During bradykinin-driven inflammation, C1-inhibitor is too weak to control the contact system enzymes.
Redesigned α1-antitrypsin variants attenuate bradykinin-driven inflammatory reactions and thrombosis in vivo.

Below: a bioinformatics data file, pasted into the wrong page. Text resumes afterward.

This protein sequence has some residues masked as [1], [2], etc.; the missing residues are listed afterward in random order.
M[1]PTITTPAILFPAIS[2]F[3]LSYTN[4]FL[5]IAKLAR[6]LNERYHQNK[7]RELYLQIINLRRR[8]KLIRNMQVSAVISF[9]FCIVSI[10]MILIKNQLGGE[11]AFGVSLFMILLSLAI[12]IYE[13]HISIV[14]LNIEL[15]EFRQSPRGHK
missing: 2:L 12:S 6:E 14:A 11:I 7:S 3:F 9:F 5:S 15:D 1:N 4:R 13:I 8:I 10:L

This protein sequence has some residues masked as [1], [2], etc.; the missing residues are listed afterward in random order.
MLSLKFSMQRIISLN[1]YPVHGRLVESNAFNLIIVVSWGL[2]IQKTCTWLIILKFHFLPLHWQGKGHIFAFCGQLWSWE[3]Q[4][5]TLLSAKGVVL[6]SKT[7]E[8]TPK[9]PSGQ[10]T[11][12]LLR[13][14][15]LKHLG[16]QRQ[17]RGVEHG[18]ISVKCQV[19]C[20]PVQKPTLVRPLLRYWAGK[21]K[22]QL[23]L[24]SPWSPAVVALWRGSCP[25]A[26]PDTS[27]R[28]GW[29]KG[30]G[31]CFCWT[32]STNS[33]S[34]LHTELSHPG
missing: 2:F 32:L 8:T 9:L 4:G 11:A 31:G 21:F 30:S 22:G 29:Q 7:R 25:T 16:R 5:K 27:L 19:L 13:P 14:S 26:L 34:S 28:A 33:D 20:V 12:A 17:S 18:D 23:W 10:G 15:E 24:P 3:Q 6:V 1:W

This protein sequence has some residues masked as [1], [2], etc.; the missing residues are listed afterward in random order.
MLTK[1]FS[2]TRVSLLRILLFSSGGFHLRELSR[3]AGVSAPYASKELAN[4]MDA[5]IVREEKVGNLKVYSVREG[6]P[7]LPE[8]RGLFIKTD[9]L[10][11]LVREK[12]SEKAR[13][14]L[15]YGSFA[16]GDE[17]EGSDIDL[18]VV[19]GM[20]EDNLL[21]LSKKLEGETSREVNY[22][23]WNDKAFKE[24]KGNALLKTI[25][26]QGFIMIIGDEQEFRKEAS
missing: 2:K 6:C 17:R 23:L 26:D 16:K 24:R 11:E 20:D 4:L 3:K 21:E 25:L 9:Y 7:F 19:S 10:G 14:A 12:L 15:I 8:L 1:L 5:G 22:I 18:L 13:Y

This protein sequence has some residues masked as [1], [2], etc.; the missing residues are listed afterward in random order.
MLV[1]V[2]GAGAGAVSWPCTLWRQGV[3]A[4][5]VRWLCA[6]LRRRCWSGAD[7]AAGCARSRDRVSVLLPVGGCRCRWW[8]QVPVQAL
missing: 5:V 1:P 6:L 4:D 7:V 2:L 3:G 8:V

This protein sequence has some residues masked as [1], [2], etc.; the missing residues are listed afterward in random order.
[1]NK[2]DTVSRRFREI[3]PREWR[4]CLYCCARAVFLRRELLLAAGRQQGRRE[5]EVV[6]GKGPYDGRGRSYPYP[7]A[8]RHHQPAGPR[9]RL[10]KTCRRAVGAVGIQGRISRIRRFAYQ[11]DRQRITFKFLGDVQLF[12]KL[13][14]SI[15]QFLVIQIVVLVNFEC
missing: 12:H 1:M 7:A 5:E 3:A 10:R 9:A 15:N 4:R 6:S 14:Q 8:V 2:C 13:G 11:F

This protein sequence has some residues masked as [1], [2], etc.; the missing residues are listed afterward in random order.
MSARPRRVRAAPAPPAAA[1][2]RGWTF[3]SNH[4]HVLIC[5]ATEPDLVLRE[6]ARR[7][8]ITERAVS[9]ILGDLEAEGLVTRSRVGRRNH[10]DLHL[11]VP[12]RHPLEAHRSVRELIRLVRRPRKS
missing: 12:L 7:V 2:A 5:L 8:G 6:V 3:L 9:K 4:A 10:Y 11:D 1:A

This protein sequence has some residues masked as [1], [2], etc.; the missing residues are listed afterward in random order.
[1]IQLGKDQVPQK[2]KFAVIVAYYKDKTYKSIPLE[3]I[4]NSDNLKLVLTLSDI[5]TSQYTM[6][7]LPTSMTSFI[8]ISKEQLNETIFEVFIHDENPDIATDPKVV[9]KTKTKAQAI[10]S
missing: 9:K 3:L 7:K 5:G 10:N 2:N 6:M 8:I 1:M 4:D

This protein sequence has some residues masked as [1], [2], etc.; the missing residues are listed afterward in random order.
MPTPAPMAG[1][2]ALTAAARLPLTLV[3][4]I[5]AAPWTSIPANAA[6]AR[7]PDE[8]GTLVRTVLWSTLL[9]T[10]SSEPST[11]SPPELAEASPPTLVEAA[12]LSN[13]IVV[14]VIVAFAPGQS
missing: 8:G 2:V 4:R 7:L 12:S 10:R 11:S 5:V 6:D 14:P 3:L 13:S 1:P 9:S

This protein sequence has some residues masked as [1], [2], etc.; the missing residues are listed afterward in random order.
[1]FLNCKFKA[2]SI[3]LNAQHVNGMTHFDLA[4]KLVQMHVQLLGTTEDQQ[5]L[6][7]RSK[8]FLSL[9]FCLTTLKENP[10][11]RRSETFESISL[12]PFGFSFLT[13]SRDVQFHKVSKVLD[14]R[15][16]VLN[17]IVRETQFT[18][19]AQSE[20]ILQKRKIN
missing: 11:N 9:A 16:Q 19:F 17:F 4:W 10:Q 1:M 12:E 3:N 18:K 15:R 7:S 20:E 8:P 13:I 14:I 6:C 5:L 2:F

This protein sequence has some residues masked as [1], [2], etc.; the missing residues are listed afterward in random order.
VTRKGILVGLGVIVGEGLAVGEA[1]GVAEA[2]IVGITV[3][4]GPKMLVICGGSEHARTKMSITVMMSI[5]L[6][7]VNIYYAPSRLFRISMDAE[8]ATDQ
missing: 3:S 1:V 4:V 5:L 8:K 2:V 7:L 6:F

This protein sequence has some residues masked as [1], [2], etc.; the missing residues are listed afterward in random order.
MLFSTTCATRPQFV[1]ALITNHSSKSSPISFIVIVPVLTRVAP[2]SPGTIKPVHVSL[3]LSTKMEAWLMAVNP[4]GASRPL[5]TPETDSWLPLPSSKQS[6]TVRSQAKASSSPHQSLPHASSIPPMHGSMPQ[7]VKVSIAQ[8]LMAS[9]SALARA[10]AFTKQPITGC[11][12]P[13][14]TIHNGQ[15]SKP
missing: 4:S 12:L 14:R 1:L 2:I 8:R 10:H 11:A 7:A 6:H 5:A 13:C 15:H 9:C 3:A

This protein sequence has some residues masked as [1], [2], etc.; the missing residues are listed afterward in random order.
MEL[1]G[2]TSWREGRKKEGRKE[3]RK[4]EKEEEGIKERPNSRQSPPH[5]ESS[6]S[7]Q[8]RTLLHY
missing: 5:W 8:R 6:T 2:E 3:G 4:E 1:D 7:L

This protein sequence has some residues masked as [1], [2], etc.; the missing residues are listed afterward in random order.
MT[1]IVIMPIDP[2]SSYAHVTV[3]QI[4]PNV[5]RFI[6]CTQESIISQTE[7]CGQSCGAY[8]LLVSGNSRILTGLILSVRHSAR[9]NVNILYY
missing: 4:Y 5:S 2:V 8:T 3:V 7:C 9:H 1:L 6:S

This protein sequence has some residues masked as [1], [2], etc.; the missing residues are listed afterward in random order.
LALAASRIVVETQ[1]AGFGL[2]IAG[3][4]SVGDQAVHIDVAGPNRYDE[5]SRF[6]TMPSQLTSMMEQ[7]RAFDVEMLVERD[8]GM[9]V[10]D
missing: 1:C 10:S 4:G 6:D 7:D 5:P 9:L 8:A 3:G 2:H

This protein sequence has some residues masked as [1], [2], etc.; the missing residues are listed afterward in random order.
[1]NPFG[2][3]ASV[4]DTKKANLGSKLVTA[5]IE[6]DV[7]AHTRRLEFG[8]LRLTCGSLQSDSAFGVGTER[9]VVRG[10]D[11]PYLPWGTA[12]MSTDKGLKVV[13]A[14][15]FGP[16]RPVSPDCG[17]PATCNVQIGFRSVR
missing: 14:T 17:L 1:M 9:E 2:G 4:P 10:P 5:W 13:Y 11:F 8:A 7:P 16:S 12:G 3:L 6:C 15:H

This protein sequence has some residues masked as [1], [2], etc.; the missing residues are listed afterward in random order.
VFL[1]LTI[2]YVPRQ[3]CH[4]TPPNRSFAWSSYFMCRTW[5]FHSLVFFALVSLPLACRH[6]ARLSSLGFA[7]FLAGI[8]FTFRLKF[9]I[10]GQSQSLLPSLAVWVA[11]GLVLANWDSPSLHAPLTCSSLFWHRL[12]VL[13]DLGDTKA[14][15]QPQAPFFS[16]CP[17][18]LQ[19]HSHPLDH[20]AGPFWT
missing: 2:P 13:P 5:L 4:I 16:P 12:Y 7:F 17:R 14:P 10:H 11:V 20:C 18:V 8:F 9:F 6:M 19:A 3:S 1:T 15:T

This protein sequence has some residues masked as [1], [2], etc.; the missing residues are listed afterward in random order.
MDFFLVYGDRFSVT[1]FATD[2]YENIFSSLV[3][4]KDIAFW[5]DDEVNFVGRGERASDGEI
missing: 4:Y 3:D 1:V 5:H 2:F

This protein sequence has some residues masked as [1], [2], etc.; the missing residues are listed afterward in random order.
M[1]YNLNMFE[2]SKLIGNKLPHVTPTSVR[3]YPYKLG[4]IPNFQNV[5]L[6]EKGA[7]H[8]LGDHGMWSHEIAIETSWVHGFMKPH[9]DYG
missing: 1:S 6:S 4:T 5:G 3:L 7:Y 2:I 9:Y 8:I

The contact system produces the inflammatory peptide bradykinin and contributes to experimental thrombosis. C1 esterase-inhibitor (C1INH) deficiency or gain-of-function mutations in factor XII (FXII) cause hereditary angioedema, a life-threatening tissue swelling disease. C1INH is a relatively weak contact system enzyme inhibitor. Although α1-antitrypsin (α1AT) does not naturally inhibit contact system enzymes, a human mutation (M358R; α1AT-Pittsburgh) changes it into a powerful broad-spectrum enzyme inhibitor. It blocks the contact system, but also thrombin and activated protein C (APC), making it an unattractive candidate for therapeutic contact system blockade. We adapted the reactive center loop of α1AT-Pittsburgh (AIPR/S) to overcome these obstacles. Two α1AT variants (SMTR/S and SLLR/S) strongly inhibit plasma kallikrein, activated FXII, and plasmin. α1AT-SMTR/S no longer inhibits thrombin, but residually inhibits APC. In contrast, α1AT-SLLR/S residually inhibits thrombin, but no longer APC. Additional modification at the P1′ position (S→V) eliminates residual inhibition of thrombin and APC for both variants, while retaining their properties as contact system inhibitors. Both α1AT-SMTR/V and -SLLR/V are superior to C1INH in reducing bradykinin production in plasma. Owing to their capacity to selectively block contact system-driven coagulation, both variants block vascular occlusion in an in vivo model for arterial thrombosis. Furthermore, both variants block acute carrageenan-induced tissue edema in mice. Finally, α1AT-SLLR/V, our most powerful candidate, suppresses epithelial leakage of the gut in a mouse model of colitis. Our findings confirm that redesign of α1AT strongly alters its inhibitory behavior and can be used for the treatment of contact system-mediated thrombosis and inflammation.